4. The trial court did not err in charging the jury on conspiracy, whether that charge is considered alone or in conjunction with the charge given on parties to a crime. Huey v. State, 263 Ga. 840, 842 (3) (439 SE2d 656); Cordova v. State, 191 Ga. App. 297, 298 (1) (381 SE2d 436). Furthermore, it is clear that a conspiracy may be proven and a jury charge may be given on conspiracy in the language of OCGA 16-2-20, even though a defendant is not indicted under the theory of conspiracy provided in OCGA 16-4-8. Id.; see also Williams v. State, 267 Ga. 308, 309 (2) (477 SE2d 570).
5. Defendant's final enumeration of error questions the sufficiency of the evidence to authorize her conviction of possession of marijuana. Defendant testified that she received some marijuana as a result of the armed robbery. After defendant and her accomplices were arrested approximately an hour after the armed robbery, a bag of marijuana was found on the ground near the vehicle she had been driving moments before and a second bag of marijuana was apparently dropped on the ground by an accomplice who had been seized by a police officer. The recovery of the marijuana served to satisfy the statutory requirement for corroboration of defendant's confession of possession of marijuana. OCGA 24-3-53; Miller v. State, 268 Ga. 1, 2 (485 SE2d 752).
The recovered marijuana was not without evidentiary value due to the lack of expert testimony since identification of a material or substance may be made by other than expert testimony. Rabern v. State of Ga., 221 Ga. App. 874, 875 (2) (473 SE2d 547); Burroughs v. State, 190 Ga. App. 467, 470 (1) (b) (379 SE2d 175). Here, defendant did not challenge the identification of the marijuana and made no objection to the testimony as to the nature of the substance found in the bags.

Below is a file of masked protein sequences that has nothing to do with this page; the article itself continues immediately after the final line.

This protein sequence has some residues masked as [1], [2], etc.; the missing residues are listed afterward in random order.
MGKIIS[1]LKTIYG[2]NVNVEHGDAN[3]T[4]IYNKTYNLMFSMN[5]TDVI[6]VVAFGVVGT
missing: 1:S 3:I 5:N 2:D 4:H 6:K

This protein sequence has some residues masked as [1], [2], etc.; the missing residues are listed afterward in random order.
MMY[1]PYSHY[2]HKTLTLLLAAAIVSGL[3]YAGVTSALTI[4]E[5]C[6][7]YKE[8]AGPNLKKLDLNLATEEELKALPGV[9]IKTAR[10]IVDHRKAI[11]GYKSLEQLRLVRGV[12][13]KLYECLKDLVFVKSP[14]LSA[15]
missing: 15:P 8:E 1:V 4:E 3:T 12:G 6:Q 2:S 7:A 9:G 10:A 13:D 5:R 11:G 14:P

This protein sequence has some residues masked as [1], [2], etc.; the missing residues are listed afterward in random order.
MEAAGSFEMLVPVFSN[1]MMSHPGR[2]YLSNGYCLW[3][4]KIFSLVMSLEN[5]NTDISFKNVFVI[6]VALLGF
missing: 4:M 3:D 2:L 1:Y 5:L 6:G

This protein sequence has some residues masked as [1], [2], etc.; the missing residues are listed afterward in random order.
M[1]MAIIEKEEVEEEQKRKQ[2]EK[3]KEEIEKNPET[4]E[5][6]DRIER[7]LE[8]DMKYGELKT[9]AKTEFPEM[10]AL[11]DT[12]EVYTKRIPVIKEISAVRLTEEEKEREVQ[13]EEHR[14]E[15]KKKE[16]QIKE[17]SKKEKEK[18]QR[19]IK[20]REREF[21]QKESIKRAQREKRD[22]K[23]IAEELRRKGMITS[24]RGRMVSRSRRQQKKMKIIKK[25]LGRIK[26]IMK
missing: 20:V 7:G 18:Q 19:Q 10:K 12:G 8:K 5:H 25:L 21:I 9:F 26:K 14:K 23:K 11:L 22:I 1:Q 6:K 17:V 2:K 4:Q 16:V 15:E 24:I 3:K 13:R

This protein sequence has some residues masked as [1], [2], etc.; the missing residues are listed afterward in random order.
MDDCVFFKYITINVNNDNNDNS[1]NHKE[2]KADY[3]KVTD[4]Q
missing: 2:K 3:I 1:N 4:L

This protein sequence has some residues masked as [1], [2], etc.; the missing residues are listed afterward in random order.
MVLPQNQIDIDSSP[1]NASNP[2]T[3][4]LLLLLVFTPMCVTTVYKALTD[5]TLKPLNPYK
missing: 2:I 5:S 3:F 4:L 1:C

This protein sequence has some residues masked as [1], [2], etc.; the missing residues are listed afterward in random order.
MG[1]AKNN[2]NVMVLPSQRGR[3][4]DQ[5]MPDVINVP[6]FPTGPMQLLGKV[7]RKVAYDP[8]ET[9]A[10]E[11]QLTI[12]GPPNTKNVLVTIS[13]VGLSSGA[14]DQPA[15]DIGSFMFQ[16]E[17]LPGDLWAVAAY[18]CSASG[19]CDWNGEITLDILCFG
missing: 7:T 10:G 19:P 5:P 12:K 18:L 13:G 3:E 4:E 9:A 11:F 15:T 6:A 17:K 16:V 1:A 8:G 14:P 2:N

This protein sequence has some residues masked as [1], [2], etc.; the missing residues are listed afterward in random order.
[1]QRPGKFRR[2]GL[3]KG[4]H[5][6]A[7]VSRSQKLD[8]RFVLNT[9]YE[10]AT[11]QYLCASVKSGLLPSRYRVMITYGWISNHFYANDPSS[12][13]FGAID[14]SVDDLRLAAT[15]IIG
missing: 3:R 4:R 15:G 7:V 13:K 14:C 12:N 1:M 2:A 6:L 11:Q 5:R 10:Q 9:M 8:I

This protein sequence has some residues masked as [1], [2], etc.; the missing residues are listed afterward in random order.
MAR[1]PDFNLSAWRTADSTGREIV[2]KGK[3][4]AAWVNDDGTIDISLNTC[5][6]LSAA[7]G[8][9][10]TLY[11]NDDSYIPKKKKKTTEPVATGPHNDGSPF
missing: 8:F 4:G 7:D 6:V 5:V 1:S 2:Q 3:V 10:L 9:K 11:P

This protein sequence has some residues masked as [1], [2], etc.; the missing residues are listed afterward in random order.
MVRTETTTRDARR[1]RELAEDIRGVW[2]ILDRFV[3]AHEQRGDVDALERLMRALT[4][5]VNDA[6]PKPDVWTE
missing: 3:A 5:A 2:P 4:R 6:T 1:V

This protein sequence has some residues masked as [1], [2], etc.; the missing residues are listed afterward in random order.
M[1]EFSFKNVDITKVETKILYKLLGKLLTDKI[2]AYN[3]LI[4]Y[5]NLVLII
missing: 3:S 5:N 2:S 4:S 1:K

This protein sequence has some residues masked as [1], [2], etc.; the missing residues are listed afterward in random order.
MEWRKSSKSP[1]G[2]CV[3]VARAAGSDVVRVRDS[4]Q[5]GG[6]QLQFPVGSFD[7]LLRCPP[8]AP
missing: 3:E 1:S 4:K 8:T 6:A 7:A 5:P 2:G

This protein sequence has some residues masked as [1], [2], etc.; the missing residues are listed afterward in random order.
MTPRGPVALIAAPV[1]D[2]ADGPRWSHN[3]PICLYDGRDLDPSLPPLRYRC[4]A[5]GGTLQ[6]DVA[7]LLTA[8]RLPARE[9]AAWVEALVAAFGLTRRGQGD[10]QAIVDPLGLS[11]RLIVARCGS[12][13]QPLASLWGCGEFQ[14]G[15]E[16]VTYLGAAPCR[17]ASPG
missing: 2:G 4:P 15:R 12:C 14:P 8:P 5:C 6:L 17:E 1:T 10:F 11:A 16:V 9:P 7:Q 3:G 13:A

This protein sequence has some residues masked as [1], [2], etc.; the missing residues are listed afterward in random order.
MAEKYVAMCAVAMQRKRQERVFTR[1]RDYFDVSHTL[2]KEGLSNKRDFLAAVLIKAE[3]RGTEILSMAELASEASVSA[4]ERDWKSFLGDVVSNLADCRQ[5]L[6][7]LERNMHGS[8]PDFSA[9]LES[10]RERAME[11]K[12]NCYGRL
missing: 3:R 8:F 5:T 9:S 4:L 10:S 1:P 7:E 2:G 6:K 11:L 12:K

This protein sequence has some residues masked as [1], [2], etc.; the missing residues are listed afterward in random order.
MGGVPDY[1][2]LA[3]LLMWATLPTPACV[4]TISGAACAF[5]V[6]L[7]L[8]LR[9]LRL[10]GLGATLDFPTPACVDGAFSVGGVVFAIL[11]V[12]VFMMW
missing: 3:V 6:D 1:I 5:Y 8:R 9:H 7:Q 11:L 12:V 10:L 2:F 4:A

There was also sufficient evidence showing defendant's guilt of armed robbery. In a tape-recorded statement to police, defendant described the planning and execution of the armed robbery. Defendant left her accomplices near the planned robbery site and met the victim ostensibly to purchase marijuana. After leading the victim to the planned robbery site and inviting him into her car, the victim and defendant were approached by the accomplices who robbed the victim at gunpoint, taking the victim's money, pager, car, and a quantity of marijuana. Defendant's statement with respect to the armed robbery was amply corroborated by the testimony of the victim and other evidence presented at trial.
The evidence presented at trial was sufficient to authorize the jurors, as rational triers of fact, to conclude that defendant was guilty beyond a reasonable doubt of possession of marijuana and of armed robbery. Jackson v. Virginia, 443 U. S. 307 (99 SC 2781, 61 LE2d 560); Leming v. State, 235 Ga. App. 710, 711 (2) (510 SE2d 364); Goswick v. State, 201 Ga. App. 799, 800 (412 SE2d 293).
Spencer Lawton, Jr., District Attorney, Jon Hope, Assistant District Attorney, for appellee.
Gregory N. Crawford, for appellant.
DECIDED MAY 28, 1999.
Thursday May 21 03:02 EDT